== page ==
As I begin thinking about this show, I had this wild idea that we would cover the whole of speech disorders in one podcast. But as I begin researching the topic I quickly realized, I’m not fitting all of that into a single show, not everyone to keep the length of the podcast reasonable. There’s really a lot of territory to cover with speech issues which is why speech and language pathologist go to school for a long time to do what they do. So then I thought I have to break this down. So today we’re going to cover the resonance disorders. So this is nasal speech and velopharyngeal dysfunction, and again we’ll get to exactly what those things are. But look at this as part one because I do have plans to cover normal speech, speech development, apraxia, articulation, voice disorders down the road. It’s a long road but we’ll get there eventually.
And of course in our usual PediaCast fashion I have an excellent studio guest today to help me cover these disorders. Dr. Adriane Baylis is a speech scientist at Nationwide Children’s Hospital. We’ll get her settled in to the studio in a moment but first I want to remind you about the 700 Children’s blog, it’s over at 700childrens.org. Lots of great pediatric topics lined up for you there including “What to Think of Your Child’s Weight?” “Safe Airplane Travel with Your Child,” “Anxiety and Food Allergies,” “What is Allergy Induced Asthma?” And “Treating Crohns Disease with Nutrition Therapy.” So be sure to check out our sibling blog, 700 Children’s, you can find it 700childrens.org. By the way I have a three parts series coming up over there on “Home Made Baby Food,” “Dangers and Safety Tips,” so stay tuned for that in the very near future. That site again, 700childrens.org. Why 700 Children’s? Well that’s been the address of the hospital since about as far back as anyone can remember.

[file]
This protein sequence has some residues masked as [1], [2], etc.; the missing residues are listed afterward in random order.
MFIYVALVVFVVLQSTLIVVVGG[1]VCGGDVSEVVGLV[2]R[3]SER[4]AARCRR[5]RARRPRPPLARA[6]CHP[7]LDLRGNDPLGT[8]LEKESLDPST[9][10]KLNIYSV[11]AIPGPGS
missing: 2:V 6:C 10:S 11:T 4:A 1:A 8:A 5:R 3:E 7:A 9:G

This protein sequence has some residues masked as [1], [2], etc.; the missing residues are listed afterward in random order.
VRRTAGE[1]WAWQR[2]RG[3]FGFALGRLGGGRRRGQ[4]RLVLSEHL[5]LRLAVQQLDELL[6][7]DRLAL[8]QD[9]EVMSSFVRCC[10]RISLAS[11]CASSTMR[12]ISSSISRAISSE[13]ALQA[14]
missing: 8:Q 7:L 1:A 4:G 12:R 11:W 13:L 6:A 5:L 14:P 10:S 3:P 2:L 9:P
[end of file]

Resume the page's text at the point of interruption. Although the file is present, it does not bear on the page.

Dr. Mike Patrick We are back. Dr. Adriane Baylis is a speech scientist and director of the Velopharyngeal Dysfunction Program at Nationwide Children’s Hospital. Now I realize velopharyngeal dysfunction, the disease process it represents is actually easy to understand and Dr. Baylis is going to break it down for us in just a few minutes. In addition to her role at Nationwide Children’s, Dr. Baylis serves as an assistant professor of clinical plastic surgery, speech and hearing science, and pediatrics at the Ohio State University College of Medicine. This is her second appearance on PediaCast. Dr. Baylis who’s also a co-director of our 22Q Center.
She joined me a couple of years ago and participated into discussion on the 22Q syndrome that was PediaCast episode 226 so you can look that one up if you’re interested. She joins me again today in the PediaCast studio, this time to talk about resonance disorders of speech, nasal speech and velopharyngeal dysfunction.